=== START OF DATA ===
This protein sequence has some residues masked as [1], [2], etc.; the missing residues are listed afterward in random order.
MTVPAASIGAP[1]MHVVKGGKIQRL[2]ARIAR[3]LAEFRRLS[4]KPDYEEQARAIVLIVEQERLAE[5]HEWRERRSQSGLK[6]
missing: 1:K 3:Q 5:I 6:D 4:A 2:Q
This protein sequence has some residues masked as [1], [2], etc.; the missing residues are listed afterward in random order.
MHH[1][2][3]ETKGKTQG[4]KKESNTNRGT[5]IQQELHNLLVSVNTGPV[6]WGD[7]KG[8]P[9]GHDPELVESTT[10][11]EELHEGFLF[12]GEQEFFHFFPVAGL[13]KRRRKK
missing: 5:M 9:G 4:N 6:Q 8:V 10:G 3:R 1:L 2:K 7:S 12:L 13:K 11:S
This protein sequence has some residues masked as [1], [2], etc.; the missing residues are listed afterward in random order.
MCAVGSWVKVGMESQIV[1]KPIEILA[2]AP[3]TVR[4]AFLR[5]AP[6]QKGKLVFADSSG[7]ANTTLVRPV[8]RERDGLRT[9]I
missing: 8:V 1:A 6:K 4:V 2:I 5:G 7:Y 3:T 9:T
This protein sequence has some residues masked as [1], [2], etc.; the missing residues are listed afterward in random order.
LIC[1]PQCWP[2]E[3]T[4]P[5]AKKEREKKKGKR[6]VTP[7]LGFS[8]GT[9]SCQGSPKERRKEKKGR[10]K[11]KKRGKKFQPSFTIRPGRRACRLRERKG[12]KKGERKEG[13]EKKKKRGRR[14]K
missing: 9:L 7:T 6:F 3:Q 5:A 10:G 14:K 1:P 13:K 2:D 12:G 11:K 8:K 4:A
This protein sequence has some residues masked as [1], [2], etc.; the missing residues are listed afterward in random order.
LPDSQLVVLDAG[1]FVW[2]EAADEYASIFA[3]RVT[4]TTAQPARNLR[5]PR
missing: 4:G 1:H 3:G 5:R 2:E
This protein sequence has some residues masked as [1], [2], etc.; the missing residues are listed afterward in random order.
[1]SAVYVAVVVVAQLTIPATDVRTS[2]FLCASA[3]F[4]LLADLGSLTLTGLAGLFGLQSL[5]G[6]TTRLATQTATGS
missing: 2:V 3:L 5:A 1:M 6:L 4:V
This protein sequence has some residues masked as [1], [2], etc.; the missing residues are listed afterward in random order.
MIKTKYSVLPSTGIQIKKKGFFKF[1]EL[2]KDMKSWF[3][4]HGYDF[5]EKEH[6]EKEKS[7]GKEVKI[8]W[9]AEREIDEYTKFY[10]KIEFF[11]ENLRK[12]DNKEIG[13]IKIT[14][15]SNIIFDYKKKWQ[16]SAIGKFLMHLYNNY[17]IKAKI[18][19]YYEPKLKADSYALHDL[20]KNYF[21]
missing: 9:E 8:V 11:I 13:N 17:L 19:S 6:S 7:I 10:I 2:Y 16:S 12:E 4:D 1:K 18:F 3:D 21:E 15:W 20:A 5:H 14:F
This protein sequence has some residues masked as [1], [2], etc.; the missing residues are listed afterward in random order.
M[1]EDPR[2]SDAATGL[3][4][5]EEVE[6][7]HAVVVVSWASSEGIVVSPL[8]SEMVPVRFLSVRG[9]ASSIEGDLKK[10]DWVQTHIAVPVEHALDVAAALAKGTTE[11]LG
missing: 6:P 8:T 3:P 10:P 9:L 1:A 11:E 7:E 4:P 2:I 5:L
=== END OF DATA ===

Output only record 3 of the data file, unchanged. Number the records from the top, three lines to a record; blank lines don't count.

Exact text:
This protein sequence has some residues masked as [1], [2], etc.; the missing residues are listed afterward in random order.
MCAVGSWVKVGMESQIV[1]KPIEILA[2]AP[3]TVR[4]AFLR[5]AP[6]QKGKLVFADSSG[7]ANTTLVRPV[8]RERDGLRT[9]I
missing: 8:V 1:A 6:K 4:V 2:I 5:G 7:Y 3:T 9:T